Admission to the MA Middle Eastern Studies, specialisation Arabic Studies or the MA Middle Eastern Studies (research) is required. Students must hold a BA in Arabic Studies or have an equivalent level of proficiency in Arabic. Please, contact the student advisor, Nicole A.N.M. van Os or Dr. A.M. Al-Jallad, if you are interested in taking this course, but NOT a student of one of the above-mentioned MA programmes and/or you are not sure whether your level of Arabic is sufficient.
This course outlines the historical and comparative grammar of Arabic. Beginning with Proto-Semitic, we examine how the linguistic innovations which characterize Arabic developed, and how the different varieties of Arabic, both ancient and modern, in turn evolved from Proto-Arabic. Our discussion will be guided by reading selected texts from different phases of Arabic, beginning with the pre-Islamic period and the evidence attested in the Ancient North Arabian scripts and ending with the contemporary spoken dialects. We will also discuss the various scripts used to write Arabic and the evolution of the Arabic script from its Nabataean forebear.
Proto-Semitic and Old Arabic
1. The linguistic landscape of Arabia and the position of Arabic within Semitic
2. The Old Arabic consonants
3. The vowels of Old Arabic, diphthongs, and triphthings
4. Nominal and pronominal morphology
5. Verbal morphology, negation, and existential predication
Later stages of Arabic
6. The Qurʾānic Consonantal Text
7. The Poetic Koiné
8. Dialects of the Arabian Peninsula
9. Dialects of the Levant and Mesopotamia
10. Dialects of North Africa
- Gain familiarity with the documentary sources of Old Arabic
• Learn to read early Arabic and Ancient North Arabian epigraphy
• Be able to critique linguistic and philological arguments regarding the nature of Old Arabic
• Gain an understanding of the diversity of the modern dialects of Arabic
Mode of instruction
Weekly attendance is mandatory. Two unexcused absences will result in a failing grade.
1) College: 4 contact hours per week = 13×4: 52 hours
2) Literature reading: 10 hours reading for ca. 12 classes: 120 hours
3) Weekly assignment: 2X12: 24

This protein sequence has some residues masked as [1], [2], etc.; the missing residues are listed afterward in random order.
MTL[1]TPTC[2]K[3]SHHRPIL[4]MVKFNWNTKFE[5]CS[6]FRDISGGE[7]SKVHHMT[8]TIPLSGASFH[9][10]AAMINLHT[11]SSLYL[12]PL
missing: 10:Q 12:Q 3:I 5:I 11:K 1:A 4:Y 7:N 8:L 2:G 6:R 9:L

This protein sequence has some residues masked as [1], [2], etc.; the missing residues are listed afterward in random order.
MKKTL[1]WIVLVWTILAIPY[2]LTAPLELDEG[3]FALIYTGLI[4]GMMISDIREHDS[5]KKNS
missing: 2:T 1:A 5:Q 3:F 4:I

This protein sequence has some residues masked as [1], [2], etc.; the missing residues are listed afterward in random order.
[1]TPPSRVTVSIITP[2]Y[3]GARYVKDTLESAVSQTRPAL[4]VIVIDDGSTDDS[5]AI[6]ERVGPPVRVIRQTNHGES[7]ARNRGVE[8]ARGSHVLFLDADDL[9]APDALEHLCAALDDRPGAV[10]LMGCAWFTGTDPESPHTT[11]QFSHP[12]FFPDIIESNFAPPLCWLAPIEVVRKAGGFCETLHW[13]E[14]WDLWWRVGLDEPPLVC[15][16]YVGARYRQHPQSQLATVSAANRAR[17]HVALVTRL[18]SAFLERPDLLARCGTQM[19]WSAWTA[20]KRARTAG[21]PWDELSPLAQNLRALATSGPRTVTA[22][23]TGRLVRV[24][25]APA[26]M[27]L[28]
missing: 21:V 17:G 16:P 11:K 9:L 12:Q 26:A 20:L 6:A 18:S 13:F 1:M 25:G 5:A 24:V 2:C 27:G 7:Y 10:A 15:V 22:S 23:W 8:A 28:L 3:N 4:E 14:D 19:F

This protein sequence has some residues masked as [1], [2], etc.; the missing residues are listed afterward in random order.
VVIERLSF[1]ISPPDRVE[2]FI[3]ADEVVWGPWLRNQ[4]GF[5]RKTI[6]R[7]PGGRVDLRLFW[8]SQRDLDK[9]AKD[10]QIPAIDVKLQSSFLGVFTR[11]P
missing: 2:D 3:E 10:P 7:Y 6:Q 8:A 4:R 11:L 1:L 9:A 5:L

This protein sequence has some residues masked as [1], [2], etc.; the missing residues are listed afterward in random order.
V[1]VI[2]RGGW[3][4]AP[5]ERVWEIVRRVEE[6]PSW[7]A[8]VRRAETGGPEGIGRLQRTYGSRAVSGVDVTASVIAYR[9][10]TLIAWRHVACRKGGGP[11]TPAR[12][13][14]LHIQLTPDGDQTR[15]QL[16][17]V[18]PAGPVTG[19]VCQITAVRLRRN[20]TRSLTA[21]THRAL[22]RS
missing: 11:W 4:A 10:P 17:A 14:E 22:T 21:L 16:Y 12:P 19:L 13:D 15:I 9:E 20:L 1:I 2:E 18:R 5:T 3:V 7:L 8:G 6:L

4) Preparing presentation: 8 hours
5) Preparation of the two paper assignments: 2×38 hours: 76 hours
= 280 hrs.
Paper followed by class presentation (20%). Deadline paper: ## October.
Participation in class (10%)
Term paper of c. 5,000 words (40%) to be completed before the end of the course.
Weekly assignments (30%)
The term paper is written in two stages: a first version which will be commented on and a final version. Students who do not meet the deadline for the first version will lose the right to get comments and will only be graded based on their final version.
In order to pass the course, students must obtain an an overall mark of 5.50 (=6) or higher.
The course is an integrated whole. The final examination and the assignments must be completed in the same academic year. No partial marks can be carried over into following years.
A Lesson Plan will appear weekly on Blackboard with literature and assignments.
Will be posted weekly on Blackboard.
Students are required to register through uSis. To avoid mistakes and problems, students are strongly advised to register in uSis through the activity number which can be found in the timetable in the column under the heading “Act.nbr.”.
Students with disabilities
The university is committed to supporting and accommodating students with disabilities as stated in the university protocol (especially pages 3-5). Students should contact Fenestra Disability Centre at least four weeks before the start of their courses to ensure that all necessary academic accomodations can be made in time conform the abovementioned protocol.
Students are expected to be familiar with Leiden University policies on plagiarism and academic integrity. Plagiarism will not be tolerated. If you submit any work with your name affixed to it, it is assumed to be your own work with all sources used properly indicated and documented in the text (with quotations and/or citations).